What is SACS and why is accreditation important?
The Southern Association of Colleges and Schools Commission on Colleges (also known as SACS or SACS-COC) is the regional body for the accreditation of degree-granting higher education institutions in the Southern states. It serves as the common source for shared values and practices among the diverse institutions in Alabama, Florida, Georgia, Kentucky, Louisiana, Mississippi, North Carolina, South Carolina, Tennessee, Texas, Virginia and Latin America and other international sites approved by the Commission that award associate, baccalaureate, master’s, or doctoral degrees.
To gain or maintain accreditation with the Commission on Colleges, an institution must comply with the standards contained in the Principles of Accreditation and with the policies and procedures of the Commission on Colleges. The Commission on Colleges applies the requirements of its Principles to all applicant, candidate, and member institutions, regardless of type of institution (public, private for-profit, private not-for-profit).
The SACS accreditation process helps us set and maintain high academic standards, foster public confidence in our academic value, and make us eligible for certain grants and federal aid programs.
What is a quality enhancement plan (QEP) and why does SACS require it?
Each institution applying for accreditation or renewal of accreditation (reaffirmation) is required to develop a quality enhancement plan (QEP). The QEP describes a carefully designed and focused course of action that addresses a well-defined topic or issue(s) that was selected after a close examination of data about the institution and the student experience.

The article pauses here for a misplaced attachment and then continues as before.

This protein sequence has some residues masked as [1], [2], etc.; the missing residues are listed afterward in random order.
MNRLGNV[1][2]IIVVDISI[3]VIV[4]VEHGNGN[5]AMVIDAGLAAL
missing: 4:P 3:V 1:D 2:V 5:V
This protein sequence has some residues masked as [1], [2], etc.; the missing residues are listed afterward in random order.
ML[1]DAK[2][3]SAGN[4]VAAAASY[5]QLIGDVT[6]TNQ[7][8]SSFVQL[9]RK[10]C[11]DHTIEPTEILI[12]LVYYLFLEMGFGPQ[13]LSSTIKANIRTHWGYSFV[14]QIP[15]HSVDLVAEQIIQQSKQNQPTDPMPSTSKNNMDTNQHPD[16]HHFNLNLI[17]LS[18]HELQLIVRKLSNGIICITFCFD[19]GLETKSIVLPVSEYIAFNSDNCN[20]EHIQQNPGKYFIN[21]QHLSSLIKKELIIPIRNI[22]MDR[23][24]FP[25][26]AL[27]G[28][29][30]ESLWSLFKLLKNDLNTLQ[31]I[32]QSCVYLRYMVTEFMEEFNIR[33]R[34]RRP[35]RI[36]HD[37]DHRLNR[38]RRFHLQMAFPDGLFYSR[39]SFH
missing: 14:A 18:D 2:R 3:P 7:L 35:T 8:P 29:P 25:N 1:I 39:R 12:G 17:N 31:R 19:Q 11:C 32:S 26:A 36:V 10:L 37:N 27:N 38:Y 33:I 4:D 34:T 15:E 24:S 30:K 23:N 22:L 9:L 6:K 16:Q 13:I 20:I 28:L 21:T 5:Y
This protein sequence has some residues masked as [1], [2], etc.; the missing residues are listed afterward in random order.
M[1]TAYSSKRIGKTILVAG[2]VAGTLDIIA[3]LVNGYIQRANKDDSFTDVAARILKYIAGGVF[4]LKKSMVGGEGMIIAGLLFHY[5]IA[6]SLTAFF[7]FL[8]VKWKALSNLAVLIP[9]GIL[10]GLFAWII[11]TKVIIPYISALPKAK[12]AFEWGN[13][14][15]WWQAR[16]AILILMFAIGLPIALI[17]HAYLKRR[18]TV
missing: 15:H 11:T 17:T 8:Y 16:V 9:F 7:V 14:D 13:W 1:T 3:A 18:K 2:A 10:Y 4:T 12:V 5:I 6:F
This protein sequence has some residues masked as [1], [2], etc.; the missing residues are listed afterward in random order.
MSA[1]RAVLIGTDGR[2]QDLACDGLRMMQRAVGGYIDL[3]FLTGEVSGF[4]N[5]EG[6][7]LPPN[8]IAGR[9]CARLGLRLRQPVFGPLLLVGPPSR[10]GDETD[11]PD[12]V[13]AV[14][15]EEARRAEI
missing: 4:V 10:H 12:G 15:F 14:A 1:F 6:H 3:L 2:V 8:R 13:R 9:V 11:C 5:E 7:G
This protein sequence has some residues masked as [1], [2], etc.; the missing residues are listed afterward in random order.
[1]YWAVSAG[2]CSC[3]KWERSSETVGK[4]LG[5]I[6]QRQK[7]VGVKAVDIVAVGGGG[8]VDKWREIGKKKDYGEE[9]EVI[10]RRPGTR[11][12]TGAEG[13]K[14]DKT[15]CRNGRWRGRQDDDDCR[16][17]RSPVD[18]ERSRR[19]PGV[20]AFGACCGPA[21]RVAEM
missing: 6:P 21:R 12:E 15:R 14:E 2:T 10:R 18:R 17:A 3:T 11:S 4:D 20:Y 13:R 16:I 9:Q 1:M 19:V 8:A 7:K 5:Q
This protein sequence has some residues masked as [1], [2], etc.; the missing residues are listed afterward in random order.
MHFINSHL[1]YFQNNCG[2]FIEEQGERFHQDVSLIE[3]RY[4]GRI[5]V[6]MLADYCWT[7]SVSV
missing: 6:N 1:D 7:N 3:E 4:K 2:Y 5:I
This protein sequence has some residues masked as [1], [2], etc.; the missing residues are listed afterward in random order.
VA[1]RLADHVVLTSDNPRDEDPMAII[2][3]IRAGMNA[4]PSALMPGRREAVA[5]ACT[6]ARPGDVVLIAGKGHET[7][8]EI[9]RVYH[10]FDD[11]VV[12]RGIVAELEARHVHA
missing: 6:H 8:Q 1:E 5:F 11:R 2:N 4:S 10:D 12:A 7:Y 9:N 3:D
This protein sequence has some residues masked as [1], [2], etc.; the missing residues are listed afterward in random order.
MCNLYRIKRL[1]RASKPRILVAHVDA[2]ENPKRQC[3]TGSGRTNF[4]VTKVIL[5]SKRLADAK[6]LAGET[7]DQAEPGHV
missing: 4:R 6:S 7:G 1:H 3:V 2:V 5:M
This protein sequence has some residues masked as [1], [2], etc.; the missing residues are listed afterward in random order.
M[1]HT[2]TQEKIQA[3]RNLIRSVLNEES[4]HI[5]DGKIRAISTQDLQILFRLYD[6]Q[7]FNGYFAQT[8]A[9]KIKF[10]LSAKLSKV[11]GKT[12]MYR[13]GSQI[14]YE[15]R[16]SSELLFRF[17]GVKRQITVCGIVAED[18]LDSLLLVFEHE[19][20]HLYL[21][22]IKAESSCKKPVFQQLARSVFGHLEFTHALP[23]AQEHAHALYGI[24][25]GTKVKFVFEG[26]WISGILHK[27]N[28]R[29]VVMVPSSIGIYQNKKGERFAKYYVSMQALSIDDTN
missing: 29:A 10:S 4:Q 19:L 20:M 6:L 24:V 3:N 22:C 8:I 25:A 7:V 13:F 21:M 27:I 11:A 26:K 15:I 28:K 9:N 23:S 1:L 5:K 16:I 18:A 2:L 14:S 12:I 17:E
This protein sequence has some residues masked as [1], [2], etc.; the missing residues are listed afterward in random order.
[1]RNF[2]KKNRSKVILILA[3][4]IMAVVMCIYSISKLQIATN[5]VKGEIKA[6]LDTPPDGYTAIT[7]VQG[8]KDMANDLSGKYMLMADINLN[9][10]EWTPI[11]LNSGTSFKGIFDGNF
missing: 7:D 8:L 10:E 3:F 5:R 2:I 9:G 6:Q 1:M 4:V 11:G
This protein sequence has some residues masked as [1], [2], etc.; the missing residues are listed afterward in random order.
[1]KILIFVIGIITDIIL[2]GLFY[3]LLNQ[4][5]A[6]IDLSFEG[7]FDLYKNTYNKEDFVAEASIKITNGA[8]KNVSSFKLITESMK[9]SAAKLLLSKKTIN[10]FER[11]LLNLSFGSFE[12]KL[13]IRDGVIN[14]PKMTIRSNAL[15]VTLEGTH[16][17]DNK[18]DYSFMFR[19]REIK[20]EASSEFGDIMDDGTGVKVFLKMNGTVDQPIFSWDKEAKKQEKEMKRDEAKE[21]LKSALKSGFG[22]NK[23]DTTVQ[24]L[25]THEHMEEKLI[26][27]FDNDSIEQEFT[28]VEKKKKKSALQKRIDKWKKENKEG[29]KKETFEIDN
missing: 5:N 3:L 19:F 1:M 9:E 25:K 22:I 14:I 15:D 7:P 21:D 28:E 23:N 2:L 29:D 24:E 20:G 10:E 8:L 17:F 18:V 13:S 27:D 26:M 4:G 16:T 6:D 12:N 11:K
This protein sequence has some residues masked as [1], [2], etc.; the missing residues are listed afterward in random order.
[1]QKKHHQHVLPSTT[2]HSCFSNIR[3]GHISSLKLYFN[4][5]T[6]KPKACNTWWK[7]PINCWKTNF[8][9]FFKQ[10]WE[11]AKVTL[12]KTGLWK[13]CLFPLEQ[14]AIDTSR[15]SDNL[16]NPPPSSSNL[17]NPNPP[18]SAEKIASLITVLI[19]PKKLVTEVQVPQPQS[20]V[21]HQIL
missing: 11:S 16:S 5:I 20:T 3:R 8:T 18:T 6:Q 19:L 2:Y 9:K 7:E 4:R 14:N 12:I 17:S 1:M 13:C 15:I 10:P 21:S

Developing a QEP as part of the reaffirmation process is an opportunity for our campus to enhance our overall institutional quality by proposing a project that we believe will improve student learning and/or the learning environment and accomplish the mission of UofL. This QEP development process is designed to help us move as an institution into a future characterized by the development and/or modification of creative, engaging and meaningful learning experiences for students.
What are the criteria SACS has provided that guides our QEP process?
SACS reviewers expect that in developing our QEP, we are engaging the campus community and addressing one or more issues that contribute to institutional improvement focused on student learning.
They expect the plan to be focused, succinct, and limited in scope in order to allow the institution to implement, assess and complete an Impact Report on the project within 5 years. SACS does not expect the QEP to touch the life of every student at UofL. They expect us to create a project that will enhance learning for a meaningful number of students and to explain why the size of our chosen QEP population is “meaningful” or significant, given the context of our institution and our topic.
Who are the people at UofL proposing and implementing our QEP? What is their operating timeline?
The provost established a QEP Development Committee in late 2014 in order to guide the creation of our new QEP and to engage individuals and groups across campus in the development process.
The co-chairs of the QEP Development Committee are Patty Payette, executive director of Ideas to Action and senior associate director, Delphi Center for Teaching and Learning; and Riaan van Zyl, associate dean for research in the Kent School of Social Work.
The members of the QEP Development Committee, and which units or programs they represent, are here [PDF].